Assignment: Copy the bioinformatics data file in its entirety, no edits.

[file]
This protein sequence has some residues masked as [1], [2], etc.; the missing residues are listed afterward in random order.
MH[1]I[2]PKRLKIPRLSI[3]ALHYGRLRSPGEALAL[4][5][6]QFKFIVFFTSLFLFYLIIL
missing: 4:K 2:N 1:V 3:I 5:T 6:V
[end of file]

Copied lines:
This protein sequence has some residues masked as [1], [2], etc.; the missing residues are listed afterward in random order.
MH[1]I[2]PKRLKIPRLSI[3]ALHYGRLRSPGEALAL[4][5][6]QFKFIVFFTSLFLFYLIIL
missing: 4:K 2:N 1:V 3:I 5:T 6:V